Oakland’s red-hot Uptown District now boasts Oliveto’s former chef
It’s news when a bigtime chef like Paul Canales leaves his longtime restaurant, Oliveto, after many years. It’s even newsier when his new stomping ground is Uptown. This gritty and fast-blossoming neighborhood (which happens to be where I’ve made my home for 25 years) is the new restaurant capital of the Bay Area, as low rents, an urban-core feel, and the availability of localized ingredients (not to mention the cuisines of almost every country on Earth) draw adventurous chefs to this side of the Bay. I met up with 51-year old Chef Paul (whose food at Oliveto I’ve enjoyed for many years) at his new Duende. Set to open in September, right now the inside of the space consists of raw concrete and piles of dirt. But, as Chef [who also is a performing musician], explains the floor plan, I get excited.
How would you describe Duende?
It’s a restaurant, bar, wine shop, music venue.
You were most recently where?
For how long?
Fifteen years, and executive chef the last 7-8 years, something like that.
So why Uptown?
Well, I wanted to go where the action was! I wanted to go where people were more like me. And I wanted to be able to create a more relaxed, accessible vibe than what I’d been able to do before. And I wanted more diversity from my creative side and also from a guest side.
What is happening in Oakland culinarily that people don’t know about?
People misunderstand Oakland. The thing that’s great about Oakland is you can be whatever you want. There’s no overriding dogma. We pull from all the dogmas in the Bay Area, because there are definitely a few of them around! But Oakland is definitely its own thing. It’s very much a do-it-yourself esthetic. Kind of reminds me of punk in the late Seventies, or classical music in the Fifties with [John] Cage, that kind of scene. And Oakland’s like that. It’s kind of a Brooklyn moment here. You see amazing stuff, like Hawker Fare. That’s a really cool Siamese vibe. [Hawker Fare is the new restaurant of Michelin-starred Commis’s owner/chef James Syhabout, also in Oakland.] Go to True Burger [also in Uptown, from the former sous chefs at Bay Wolf], or to Plum, where Daniel Patterson’s [from San Francisco’s two-Michelin starred Coi) doing his thing. There’s so many places that are not trying to fit one esthetic. And yet, it’s all coming from markets, it’s all happening, all the stuff we think about Bay Area food is built in. People are leading with their creative experience and expression.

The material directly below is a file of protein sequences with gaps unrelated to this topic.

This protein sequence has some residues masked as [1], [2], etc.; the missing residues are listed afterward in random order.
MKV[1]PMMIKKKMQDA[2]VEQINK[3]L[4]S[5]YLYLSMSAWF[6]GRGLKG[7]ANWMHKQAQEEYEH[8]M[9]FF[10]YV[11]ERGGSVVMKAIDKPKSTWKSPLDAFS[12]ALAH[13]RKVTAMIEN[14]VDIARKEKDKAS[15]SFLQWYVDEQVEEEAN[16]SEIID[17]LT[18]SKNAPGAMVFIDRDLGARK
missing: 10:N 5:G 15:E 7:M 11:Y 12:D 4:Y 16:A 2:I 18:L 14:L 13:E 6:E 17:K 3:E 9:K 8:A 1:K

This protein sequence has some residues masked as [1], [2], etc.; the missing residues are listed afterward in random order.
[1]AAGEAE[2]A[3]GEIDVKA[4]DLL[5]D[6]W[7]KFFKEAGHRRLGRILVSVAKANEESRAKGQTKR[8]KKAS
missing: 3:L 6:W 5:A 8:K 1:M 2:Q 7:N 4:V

Duende won’t open until late summer or early fall, but what is your thinking about the menu?
We’re going to use Spain as a cultural touchpoint, but that includes south of France, over towards Italy, down in North Africa, over to Turkey. So Spain is a melting pot for the Mediterranean. [Chef is of Basque descent, by the way.] It’s also not going to be museum food, like “Let’s do the greatest hits of Spanish cooking,” because who gives a shit about that? What I care about is the meal, that the menu is very flexible, and it allows people to eat as little or as much as they want, and it gives me maximum flexibility to make smaller or larger plates that express what’s happening in the markets and on the farms.